Sen. Kirsten Gillibrand released an ambitious family-oriented proposal Wednesday, tackling a wide range of issues that include investments in maternal and child health, paid family leave, affordable child care, and universal pre-K. The plan, which the New York Democrat coined the "Family Bill of Rights," would take effect within the first 100 days of her term as president.
The goal is to eliminate the disparities in access to high-quality education, healthcare, and other resources that impact children's development and ability to succeed later in life. Gillibrand's campaign didn't offer details on the proposal's total cost, but said that it would be paid for through her financial transactions tax, which targets Wall Street. According to her team, the tax would raise $777 billion over the next decade.
"My new proposal, the Family Bill of Rights, will make all families stronger — regardless of who you are or what your zip code is — with a fundamental set of rights that levels the playing field starting at birth," Gillibrand said in a statement provided to Refinery29. "Passing the Family Bill of Rights will be my priority in my first 100 days as president, and I believe it will transform American families and their ability to achieve the American Dream."
Gillibrand's proposal calls for solutions targeting "five rights": to "a safe and healthy pregnancy," to "have a child through affordable IVF or adoption," to "a safe and affordable nursery for newborns," to "personally care for your loved ones with paid leave," and to "affordable child care and universal pre-K."
Some of the solutions in Gillibrand's plan include: a program targeting the shortage of reproductive-health providers in rural areas and the development of best maternal health practices to prevent women's deaths during childbirth; the creation of tax credits for those who adopt children and requiring that health insurances cover fertility treatments such as IVF; the distribution of "baby bundles," emulating Finland's starter kits for new mothers that include diapers, blankets, and a small mattress for the baby; the implementation of paid family leave nationwide, similar to her FAMILY Act; expanding the CHIP program to cover every child; assisting states in creating universal pre-K; and expanding the child and dependent care tax credit so families can get up to a $6,000 refund.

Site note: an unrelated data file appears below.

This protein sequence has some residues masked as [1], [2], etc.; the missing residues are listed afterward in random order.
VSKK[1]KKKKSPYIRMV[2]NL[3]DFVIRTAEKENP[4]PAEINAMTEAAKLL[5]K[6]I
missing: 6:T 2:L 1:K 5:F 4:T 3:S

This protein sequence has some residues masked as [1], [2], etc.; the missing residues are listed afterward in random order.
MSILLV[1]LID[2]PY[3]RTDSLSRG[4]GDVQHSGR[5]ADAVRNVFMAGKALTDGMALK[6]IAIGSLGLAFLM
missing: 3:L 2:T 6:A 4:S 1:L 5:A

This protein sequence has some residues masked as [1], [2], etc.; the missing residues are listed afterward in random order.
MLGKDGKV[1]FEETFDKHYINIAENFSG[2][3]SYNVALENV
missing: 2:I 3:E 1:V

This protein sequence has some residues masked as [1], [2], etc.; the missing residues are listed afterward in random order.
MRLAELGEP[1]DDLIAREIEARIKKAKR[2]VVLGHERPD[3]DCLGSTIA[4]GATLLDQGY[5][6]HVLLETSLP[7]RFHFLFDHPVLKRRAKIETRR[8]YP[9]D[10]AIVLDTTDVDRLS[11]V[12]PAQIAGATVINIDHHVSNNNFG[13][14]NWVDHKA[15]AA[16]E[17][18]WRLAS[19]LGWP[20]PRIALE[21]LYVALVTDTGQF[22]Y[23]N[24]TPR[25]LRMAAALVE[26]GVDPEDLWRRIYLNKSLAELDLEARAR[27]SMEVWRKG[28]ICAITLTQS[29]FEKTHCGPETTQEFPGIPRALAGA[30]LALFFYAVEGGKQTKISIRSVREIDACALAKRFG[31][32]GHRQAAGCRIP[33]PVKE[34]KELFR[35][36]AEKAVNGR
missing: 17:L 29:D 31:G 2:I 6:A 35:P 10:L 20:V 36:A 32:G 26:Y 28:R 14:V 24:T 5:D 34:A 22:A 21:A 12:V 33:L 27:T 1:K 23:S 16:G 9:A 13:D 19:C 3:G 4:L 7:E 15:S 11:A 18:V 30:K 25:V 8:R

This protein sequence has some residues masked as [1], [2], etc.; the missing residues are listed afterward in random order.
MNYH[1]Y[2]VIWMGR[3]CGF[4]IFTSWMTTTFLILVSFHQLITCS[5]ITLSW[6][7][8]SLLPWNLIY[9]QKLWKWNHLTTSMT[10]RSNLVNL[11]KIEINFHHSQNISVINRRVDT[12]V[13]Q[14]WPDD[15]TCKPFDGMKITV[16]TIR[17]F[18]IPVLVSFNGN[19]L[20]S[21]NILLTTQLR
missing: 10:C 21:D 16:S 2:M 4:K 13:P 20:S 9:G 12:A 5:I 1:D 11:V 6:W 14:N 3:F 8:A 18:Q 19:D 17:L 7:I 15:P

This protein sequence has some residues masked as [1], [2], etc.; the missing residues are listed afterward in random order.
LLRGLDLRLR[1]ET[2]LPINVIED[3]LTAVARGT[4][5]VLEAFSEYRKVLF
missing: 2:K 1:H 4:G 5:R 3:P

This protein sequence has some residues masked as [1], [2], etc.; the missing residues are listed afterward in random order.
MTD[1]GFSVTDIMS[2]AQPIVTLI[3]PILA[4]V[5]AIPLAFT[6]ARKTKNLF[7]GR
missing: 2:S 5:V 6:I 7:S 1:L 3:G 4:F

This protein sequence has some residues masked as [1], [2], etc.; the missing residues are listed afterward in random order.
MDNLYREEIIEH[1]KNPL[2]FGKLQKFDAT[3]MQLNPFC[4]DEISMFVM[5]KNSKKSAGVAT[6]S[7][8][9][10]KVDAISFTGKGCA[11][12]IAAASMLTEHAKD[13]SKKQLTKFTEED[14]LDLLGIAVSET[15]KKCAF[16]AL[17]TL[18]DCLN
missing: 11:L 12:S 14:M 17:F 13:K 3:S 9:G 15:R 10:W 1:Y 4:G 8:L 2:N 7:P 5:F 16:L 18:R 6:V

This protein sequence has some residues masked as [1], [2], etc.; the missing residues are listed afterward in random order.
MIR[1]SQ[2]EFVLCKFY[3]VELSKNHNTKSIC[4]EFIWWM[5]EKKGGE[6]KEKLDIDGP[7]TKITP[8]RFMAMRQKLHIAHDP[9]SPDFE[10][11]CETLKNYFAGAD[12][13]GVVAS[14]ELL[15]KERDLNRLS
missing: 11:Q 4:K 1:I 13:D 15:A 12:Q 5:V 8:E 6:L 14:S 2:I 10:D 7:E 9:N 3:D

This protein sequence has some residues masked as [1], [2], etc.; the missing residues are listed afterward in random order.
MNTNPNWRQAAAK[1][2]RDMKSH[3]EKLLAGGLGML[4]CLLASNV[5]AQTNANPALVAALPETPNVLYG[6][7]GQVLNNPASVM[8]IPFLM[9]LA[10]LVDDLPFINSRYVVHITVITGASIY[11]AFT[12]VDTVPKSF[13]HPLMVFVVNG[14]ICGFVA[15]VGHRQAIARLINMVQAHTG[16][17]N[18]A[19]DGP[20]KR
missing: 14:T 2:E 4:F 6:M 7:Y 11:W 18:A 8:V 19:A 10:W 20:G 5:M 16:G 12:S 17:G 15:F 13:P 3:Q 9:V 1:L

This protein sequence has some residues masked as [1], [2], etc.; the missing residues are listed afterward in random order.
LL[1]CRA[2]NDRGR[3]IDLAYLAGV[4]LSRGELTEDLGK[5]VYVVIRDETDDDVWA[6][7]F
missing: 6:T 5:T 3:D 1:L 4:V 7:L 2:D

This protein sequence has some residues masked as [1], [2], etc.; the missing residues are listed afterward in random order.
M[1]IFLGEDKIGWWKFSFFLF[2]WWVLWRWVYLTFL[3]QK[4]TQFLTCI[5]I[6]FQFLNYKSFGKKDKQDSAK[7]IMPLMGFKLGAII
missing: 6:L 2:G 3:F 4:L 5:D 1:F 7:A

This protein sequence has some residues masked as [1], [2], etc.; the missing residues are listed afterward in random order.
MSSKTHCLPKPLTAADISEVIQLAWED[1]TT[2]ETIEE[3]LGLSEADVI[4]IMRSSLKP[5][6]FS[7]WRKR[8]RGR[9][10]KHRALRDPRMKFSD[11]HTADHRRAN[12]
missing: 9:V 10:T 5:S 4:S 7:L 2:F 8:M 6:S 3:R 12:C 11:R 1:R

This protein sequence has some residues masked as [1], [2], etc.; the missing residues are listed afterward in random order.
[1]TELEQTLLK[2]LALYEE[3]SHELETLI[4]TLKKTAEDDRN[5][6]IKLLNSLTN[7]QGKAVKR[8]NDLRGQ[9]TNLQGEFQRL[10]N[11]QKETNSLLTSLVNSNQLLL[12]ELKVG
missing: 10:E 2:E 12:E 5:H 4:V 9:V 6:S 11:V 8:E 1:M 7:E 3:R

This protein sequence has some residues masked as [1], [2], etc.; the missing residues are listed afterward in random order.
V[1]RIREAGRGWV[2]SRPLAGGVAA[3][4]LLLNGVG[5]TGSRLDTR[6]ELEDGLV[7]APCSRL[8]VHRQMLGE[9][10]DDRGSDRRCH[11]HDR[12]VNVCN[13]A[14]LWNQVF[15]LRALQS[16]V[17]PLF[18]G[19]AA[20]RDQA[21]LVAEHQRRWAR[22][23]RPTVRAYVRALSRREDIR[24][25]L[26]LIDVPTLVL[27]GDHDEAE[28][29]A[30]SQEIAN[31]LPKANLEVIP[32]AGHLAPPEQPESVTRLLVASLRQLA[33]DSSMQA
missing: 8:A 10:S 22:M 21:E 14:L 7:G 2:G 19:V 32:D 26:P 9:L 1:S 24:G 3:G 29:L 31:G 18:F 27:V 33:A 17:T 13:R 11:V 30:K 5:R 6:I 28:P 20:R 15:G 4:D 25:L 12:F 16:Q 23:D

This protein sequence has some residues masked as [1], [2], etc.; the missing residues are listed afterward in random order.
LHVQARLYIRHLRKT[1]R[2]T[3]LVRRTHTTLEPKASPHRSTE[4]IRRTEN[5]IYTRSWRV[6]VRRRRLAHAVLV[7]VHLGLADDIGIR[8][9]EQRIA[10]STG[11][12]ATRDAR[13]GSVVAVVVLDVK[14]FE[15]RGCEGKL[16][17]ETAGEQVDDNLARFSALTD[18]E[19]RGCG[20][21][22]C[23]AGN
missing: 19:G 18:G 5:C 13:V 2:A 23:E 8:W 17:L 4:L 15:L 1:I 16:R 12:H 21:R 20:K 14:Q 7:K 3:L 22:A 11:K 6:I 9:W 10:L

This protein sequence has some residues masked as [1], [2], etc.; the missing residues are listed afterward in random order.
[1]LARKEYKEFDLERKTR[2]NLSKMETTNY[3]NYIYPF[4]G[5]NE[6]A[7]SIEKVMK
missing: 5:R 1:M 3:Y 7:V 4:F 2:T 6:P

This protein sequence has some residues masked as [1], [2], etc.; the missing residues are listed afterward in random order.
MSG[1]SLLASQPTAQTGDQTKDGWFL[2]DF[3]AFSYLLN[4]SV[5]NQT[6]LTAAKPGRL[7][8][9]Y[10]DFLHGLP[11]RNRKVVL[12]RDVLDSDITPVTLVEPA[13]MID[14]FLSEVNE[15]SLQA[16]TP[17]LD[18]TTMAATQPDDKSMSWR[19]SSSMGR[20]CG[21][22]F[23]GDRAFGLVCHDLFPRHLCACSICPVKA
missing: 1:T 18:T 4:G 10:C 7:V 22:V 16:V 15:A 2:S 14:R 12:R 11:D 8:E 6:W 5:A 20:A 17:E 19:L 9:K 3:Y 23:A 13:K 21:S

Taken individually, Gillibrand's proposed solutions aren't new. However, when looked at in the aggregate, her Family Bill of Rights is the first comprehensive plan of its kind to acknowledge that in the U.S., parents face more burdens than in other industrialized countries when it comes to costs of child care, paid time off, and maternal health. It also presents a shift in framing of what we consider "economic issues" in political campaigns. By presenting her policy proposals under the same banner, Gillibrand is emphasizing that allowing for parenthood to become more affordable and pursuing equity for every child, regardless of their background, can make for an economically stronger nation.
“For too long, crucial issues that inform the wellbeing of whole families and communities — from paid leave to child care to maternal health care — have been dismissed as secondary issues or ‘women’s issues,’” Gillibrand wrote in a Medium post. “I’ve spent my career fighting for those issues as what they are: front-and-center determinants of our whole country’s economic security, opportunity, and success.”
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